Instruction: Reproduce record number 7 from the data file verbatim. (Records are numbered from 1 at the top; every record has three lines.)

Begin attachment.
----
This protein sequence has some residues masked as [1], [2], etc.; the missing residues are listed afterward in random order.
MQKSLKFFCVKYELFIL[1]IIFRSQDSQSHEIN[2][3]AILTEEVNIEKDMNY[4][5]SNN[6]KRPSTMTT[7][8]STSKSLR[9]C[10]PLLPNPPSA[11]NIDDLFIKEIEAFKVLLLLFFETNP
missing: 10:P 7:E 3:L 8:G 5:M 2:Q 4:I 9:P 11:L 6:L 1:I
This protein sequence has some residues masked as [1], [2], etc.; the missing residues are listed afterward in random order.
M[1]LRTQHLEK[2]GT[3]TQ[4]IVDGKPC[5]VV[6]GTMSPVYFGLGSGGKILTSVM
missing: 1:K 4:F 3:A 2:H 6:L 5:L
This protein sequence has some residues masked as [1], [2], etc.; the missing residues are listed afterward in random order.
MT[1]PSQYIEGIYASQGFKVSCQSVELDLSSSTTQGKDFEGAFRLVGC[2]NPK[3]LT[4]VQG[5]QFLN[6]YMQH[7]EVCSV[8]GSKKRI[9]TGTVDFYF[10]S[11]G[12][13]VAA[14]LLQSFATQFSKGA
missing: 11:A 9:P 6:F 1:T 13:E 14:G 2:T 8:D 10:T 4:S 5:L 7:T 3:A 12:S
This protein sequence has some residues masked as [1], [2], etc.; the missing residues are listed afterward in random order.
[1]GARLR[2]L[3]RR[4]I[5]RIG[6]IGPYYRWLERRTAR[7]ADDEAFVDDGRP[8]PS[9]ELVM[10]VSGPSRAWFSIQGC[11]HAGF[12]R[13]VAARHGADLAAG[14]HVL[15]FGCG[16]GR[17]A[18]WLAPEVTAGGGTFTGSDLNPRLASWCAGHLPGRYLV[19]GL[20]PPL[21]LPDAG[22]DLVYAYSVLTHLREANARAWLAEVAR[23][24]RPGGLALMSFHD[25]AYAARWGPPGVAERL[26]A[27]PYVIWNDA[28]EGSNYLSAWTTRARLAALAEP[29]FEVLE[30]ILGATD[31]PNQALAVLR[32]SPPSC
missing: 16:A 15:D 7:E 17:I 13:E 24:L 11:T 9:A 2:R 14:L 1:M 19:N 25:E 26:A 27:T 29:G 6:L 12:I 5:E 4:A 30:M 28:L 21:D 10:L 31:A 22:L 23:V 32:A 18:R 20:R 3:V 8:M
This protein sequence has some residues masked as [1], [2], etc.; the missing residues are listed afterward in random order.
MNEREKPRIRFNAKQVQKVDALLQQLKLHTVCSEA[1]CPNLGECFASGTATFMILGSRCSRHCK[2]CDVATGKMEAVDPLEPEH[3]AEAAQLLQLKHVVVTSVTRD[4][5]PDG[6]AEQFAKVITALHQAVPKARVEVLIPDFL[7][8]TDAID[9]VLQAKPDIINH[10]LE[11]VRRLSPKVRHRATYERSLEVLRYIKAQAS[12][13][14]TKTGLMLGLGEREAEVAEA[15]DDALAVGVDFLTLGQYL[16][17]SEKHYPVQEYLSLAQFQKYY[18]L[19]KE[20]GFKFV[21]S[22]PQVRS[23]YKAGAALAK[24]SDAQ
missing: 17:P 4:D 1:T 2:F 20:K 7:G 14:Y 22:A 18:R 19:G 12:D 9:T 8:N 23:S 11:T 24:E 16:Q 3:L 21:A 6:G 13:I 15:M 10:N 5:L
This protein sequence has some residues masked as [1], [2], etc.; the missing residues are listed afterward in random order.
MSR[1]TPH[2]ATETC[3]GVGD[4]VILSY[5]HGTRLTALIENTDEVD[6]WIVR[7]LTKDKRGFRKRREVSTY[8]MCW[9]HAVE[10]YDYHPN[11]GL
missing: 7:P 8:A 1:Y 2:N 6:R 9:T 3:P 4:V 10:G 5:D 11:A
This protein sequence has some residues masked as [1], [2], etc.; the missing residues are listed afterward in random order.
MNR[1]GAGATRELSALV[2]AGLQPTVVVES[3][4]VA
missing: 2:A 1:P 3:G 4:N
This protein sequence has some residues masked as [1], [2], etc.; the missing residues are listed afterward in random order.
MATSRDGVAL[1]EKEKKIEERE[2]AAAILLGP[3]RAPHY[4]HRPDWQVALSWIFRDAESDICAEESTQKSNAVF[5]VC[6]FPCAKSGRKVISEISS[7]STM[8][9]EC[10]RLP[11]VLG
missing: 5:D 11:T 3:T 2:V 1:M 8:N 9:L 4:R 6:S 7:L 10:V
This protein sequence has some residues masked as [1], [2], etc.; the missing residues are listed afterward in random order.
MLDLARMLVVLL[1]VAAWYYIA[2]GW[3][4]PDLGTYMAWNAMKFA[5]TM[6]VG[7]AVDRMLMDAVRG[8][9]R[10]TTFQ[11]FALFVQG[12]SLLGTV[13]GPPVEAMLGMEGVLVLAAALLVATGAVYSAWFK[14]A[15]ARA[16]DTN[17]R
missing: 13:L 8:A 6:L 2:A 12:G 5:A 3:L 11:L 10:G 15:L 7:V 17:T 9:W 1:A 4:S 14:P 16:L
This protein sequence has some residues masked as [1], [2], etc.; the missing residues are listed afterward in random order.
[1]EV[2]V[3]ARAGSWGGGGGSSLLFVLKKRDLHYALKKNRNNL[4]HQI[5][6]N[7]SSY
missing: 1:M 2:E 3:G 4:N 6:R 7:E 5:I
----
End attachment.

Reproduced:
This protein sequence has some residues masked as [1], [2], etc.; the missing residues are listed afterward in random order.
MNR[1]GAGATRELSALV[2]AGLQPTVVVES[3][4]VA
missing: 2:A 1:P 3:G 4:N